As a restaurant critic you occasionally stumble across a formula that is so winning, so obviously destined for success, that you wish you were a venture capitalist instead. Ping Pong, a new dim sum emporium on Great Malborough Street, is one such place. At the moment, there's only one Ping Pong, but another is shortly to open in Westbourne Grove and, over the next five years, a further 23 branches are scheduled to open. It's destined to do for dim sum what Wagamama has done for the noodle and, like the Wagamama chain, will probably soon be worth over £100 million.
Ping Pong was founded by Kurt Zdesar, a former operations manager of Nobu Europe, but to describe it as his "brainchild" would be misleading since the inspiration behind it is clearly Yauatcha, Alan Yau's superb dim sum restaurant on Broadwick Street. Ping Pong is to Yauatcha what Miu Miu is to Prada: it's the restaurant equivalent of a diffusion line. Like Alan Yau's Michelin-starred venture, Ping Pong serves a selection of dim sum standards all day, but charges 50% less for them and churns through its customers even faster. The result is an instant hit. Ping Pong won't take reservations for less than eight, with the vast majority of its tables allocated on a first come, first serve basis, and on the night I went there the queue stretched round the block. If people are prepared to stand in the rain for 45 minutes to get a table, you know Ping Pong's owners are on to a good thing.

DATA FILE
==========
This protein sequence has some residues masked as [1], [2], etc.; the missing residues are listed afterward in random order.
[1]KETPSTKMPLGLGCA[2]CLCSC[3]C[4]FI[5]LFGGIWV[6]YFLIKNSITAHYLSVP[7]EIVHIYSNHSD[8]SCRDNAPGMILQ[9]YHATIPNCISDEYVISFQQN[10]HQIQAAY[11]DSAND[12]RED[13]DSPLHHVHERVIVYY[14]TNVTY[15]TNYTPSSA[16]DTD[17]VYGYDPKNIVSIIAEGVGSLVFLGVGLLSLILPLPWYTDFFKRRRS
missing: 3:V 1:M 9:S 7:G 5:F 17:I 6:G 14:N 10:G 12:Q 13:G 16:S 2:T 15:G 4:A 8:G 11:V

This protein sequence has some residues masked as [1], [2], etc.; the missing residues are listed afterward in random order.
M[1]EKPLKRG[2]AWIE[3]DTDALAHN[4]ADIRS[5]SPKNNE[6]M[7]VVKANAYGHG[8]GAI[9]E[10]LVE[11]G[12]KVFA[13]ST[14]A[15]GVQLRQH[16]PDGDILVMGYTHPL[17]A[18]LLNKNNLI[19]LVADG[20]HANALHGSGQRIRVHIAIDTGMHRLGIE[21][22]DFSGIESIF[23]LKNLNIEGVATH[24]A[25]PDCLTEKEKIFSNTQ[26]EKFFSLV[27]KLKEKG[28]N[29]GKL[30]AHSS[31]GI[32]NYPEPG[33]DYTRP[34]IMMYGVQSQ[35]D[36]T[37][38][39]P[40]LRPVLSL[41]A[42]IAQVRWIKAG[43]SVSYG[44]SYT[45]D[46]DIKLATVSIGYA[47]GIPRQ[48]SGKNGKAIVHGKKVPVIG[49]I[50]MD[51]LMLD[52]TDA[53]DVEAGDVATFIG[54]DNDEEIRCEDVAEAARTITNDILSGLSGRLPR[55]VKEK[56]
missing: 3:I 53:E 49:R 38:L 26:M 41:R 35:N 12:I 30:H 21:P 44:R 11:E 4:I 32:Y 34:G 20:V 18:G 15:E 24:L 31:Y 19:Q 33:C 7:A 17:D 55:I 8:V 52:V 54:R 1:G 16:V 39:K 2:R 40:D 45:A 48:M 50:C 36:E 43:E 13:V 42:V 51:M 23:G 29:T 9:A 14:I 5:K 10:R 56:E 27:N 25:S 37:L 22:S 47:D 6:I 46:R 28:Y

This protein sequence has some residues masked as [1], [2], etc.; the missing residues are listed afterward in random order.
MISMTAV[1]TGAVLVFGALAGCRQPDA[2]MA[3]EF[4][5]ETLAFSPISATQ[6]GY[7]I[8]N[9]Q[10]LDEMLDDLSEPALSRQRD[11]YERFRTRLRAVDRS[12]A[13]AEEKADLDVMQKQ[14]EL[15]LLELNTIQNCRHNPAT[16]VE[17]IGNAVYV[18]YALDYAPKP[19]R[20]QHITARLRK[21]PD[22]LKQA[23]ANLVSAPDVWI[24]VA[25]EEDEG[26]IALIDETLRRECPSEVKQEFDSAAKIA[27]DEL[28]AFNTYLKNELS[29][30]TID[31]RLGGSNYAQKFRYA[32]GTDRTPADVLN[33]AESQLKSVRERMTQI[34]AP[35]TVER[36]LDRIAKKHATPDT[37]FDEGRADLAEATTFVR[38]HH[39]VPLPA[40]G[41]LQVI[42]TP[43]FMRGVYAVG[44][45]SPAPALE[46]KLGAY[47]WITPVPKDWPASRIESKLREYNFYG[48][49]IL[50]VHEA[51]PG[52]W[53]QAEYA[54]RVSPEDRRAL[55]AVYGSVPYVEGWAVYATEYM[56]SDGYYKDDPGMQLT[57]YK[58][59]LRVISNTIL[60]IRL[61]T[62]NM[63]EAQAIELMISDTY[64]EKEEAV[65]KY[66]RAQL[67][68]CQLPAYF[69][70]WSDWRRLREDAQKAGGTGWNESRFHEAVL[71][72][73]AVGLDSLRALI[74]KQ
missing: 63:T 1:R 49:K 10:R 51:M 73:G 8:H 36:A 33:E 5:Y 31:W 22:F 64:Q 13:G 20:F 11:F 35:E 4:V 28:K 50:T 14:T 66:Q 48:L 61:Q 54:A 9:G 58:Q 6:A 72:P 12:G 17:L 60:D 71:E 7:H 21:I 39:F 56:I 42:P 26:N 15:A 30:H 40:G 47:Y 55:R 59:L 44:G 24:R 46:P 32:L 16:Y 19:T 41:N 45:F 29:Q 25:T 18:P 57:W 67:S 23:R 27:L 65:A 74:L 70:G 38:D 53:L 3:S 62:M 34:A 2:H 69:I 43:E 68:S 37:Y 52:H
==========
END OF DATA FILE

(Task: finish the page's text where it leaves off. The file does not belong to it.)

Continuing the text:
In the former Soviet Union, where prices were fixed by the state rather than the operation of market forces, a queue outside a bakery was a sign that the State Committee on Prices had set the cost of a loaf of bread too low. Ping Pong, which opened earlier this year, has been gradually putting up its prices in the hope of reducing its queuing time, though without much success. Last July, for instance, the cost of steamed chicken feet was £1.90, whereas today it's £2.80. But for those who've been to Yauatcha, where they'll set you back £3.80, that's still too good a bargain to pass up.
It's not just Ping Pong's prices that account for its popularity. The architect-designed interior and plywood tables are vaguely reminiscent of Roka, one of the most successful restaurants to open last year, and the staff are nearly all young and good-looking. On the night I visited, the service was a little patchy, with some dishes arriving almost instantly and others seeming to take an age, but that's nearly always the case when a restaurant is operating at full capacity. The dim sum itself was pretty good considering it's manufactured in a warehouse in South-East London and then transported to Great Malborough Street by van. According to the restaurant's manager, George Matzaridis, the intention is for all 25 branches of the chain to be supplied by the same central location. I particularly liked the baked puffs, one variety containing roast pork, the other chicken, though they weren't a patch on Yauatcha's venison puffs. My wife found the vegetable steamed dumplings a little too spicy, but on the whole we were both pretty impressed.
Our fellow diners were precisely the kind of people you'd expect to see in a cheap, trendy restaurant off Lower Regent's Street. Plenty of young women in outfits from Top Shop and hordes of slightly overweight lads in jeans and un-tucked shirts. For them, a pit stop at Ping Pong was clearly the beginning of a long evening rather than the end of a long day. Judging from the roar emanating from the surrounding tables, they were all having a fabulous time.
A surefire winner, then, that's bound to make its owners a fortune. This is the second time that Alan Yau's come up with a brilliant formula that others have then gone on to exploit. Let's hope that when he next strikes culinary gold he reaps all the rewards himself.